I started thinking about this build about 3 yrs ago. I wanted to build a bike that was of the early 70's flavor. In 1969, Honda started selling the CB750 and it was a technological advancement in the motorcycle world. Many were sold to soldiers returning from Vietnam and as time passed these bikes started taking on a look that was as unique as the men that rode them.. Remember that the early 70's was a time when Magazines and movies were just starting to get the word out about this underworld society of people who were going against the grain.. The movie Easyriders came out the same year as the CB750.
Basic was my goal and it took a little more than two winters to get her on the road but on 10May I set out to see if she was road ready. I headed northwest into Kentucky and made it all of 50 miles when she started bucking like there was a major short in the ignition.. By the side of a cornfield I laid down beside my bike and wondered why I couldn't get this thing right.. After a few tokes and a surprise conversation with an old highschool friend, I decided to fix my bike. I have a clear glass fuel filter on the bike and something told me to take a look. Problem solved. I flushed the filter and she fired like she had found her master.After flushing that filter 6 more times on the side of the road I was finally done with that first tank of gas.. The only problem was that I was not at the gas station when I needed fuel. My first turn of luck showed up before the exhaust had cooled. An off duty trucker picked me up and took me to the gas station. I bought a gallon of water for $1.39 and paid the clerk for one gallon of gas. Water on the ground and gas in the jug we were back to the bike in 10 minutes. After showing my gratitude to my helper I was back on the road. No speedometer. No odometer. no tachometer. The only measure of time on this bike is the fuel level tube on the side of the tank. With a four gallon tank, time passes real slow. Rolling down the road I had the time to visually check all the nuts and bolts, adjust the carbs and listen to the exhaust tones. Every stop I would spend some time tightening nuts, adding locktite and adjusting the chain. 12 May found me at a friends bar outside of Omaha with the Highway Profit on the sidewalk. Next day was a short ride with some old friends to an undisclosed location. The picture above was taken there.An amazing place in the middle of nowhere surrounded by great people.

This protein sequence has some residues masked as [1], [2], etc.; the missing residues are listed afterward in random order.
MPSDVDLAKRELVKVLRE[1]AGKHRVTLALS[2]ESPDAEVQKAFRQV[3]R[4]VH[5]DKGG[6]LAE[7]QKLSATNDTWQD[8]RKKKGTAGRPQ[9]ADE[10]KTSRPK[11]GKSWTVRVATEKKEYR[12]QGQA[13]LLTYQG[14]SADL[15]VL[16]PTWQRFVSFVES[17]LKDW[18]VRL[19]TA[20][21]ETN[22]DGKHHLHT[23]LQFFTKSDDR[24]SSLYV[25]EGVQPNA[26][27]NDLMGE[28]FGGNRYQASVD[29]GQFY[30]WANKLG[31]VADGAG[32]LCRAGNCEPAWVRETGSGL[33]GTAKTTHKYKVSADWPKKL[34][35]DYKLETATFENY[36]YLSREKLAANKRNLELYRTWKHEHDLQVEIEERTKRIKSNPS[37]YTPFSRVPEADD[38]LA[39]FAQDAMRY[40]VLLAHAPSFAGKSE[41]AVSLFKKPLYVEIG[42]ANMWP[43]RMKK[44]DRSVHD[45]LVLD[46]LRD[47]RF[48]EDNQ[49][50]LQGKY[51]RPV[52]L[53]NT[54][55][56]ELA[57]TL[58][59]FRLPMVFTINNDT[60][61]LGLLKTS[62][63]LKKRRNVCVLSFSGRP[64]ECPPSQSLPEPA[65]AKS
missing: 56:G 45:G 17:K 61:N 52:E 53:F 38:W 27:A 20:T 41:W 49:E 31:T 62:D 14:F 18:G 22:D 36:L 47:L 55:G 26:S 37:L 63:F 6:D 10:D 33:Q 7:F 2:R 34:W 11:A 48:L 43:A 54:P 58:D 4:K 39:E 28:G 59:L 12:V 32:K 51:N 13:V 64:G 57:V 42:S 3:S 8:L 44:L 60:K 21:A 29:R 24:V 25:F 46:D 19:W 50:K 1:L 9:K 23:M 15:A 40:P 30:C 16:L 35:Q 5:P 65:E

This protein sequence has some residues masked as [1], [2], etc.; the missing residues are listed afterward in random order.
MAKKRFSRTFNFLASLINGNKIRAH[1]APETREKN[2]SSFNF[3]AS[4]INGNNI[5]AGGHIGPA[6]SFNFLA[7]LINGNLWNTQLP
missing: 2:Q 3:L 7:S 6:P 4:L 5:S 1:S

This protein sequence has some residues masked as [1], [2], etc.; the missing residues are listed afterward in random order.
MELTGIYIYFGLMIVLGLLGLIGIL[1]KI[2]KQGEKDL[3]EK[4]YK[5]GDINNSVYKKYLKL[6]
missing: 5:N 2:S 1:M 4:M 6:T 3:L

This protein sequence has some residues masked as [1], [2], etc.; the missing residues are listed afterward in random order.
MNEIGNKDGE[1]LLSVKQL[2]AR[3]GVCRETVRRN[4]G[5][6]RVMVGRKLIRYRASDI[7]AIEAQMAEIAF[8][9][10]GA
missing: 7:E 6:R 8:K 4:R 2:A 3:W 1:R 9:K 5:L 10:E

The morning weather report was the deciding factor in the direction of my travels. I headed due south to see some friends that I had met in Sturgis a few yrs ago. Jane, Mo. is not a big town, hell It's not even a small village but it is the home of some great people. Good conversation, food, drink, new people and a side trip so they could adopt a new puppy. Seeing there reaction to pure moonshine was priceless. The Highway Profit was performing as I had hoped she would. I woke the next morning in a riverside cabin in the Ozarks and I knew that the day would be good. I met up later with my friends and we said our goodbyes. I had to get back to the Hills of Tennessee for the "Unofficial" beginning of Big Mountain Run.